Here's How To Cook Mince Without Getting That Weird Grey Water, And It's Pretty Simple

<span class="copyright">Philippe Gerber via Getty Images</span>
Philippe Gerber via Getty Images

Ah, mince ― the trusty workhorse (2013 equestrian meat scandal reference unintentional) of the kitchen.

It belongs in Bolognese. It’s perfect in burgers. And I love it in lasagne, too ― even if Mary Berry sometimes puts chicken in hers.

But its beefy benefits aren’t without a cost. I refer, of course, to the Grey Puddle of Shame.

In a recent TikTok, cooking account @cookslasheat shared that “every time I see someone cooking something with minced meat, I am literally horrified” by the lack of browning and presence of murky mince milk.

So what should I do to get rid of it?

It sounds glib, but ― cook it. Starting with a preheated pan. And keep cooking.

“The point of browning your meat before you add your veg... is to introduce something called the Maillard reaction,” the cooking guru revealed.

That’s a series of chemical processes which makes food brown; it’s also “responsible for the browned, complex flavours that make bread taste toasty and malty, burgers taste charred, and coffee taste dark and robust,” Serious Eats says.

“Instead of throwing your veg into some grey boiled meat, start with a medium-hot pan... break it up as you normally would... [and] let it go for longer” than you normally would,” the TikToker shared.

That prevents you from turning your mince into basically a “grey steak,” because you’re rendering out the fat ― “if you’re the kind of person who pours away the, er, ‘fat’ when you’re coking mince... but you’re not rendering it properly, all you’re pouring away is... the water that comes out of the meat as it heats up.”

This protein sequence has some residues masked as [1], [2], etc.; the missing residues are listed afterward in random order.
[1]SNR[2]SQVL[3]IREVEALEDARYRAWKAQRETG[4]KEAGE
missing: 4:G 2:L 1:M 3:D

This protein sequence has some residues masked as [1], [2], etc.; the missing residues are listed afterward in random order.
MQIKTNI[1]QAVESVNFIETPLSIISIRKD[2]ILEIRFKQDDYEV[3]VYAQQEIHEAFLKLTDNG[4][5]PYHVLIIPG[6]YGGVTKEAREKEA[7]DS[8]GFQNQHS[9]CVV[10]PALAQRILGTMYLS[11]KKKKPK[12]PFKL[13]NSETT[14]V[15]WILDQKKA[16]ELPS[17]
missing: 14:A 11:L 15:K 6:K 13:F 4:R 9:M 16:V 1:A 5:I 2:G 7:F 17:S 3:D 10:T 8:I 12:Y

Throwing away that “water” means surrendering unrendered fat which contains precious flavour, he added.

So how do I know it’s done? 

If your meat has brown flecks on it ― “literally pure concentrated flavour” ― you’re looking good.

And you need not worry about overcooking the meat, the TikToker shared, as mince is made from extremely tough cuts.

Seeing as cooking the meat longer on a medium-heat pan renders out the fat rather than just forcing out water, it’ll be able to both offer its own meaty depth and absorb more seasoning and sauces too.

And in case you think this food lover is alone, they’re not ― “a little bit of colour on the mince, and it gets rid of that unwanted fat,” Gordon Ramsay shared in a The F Word shepherd’s pie recipe.

“Nothing worse than a greasy shepherd’s pie,” he added ― I’m with you there, Gordon.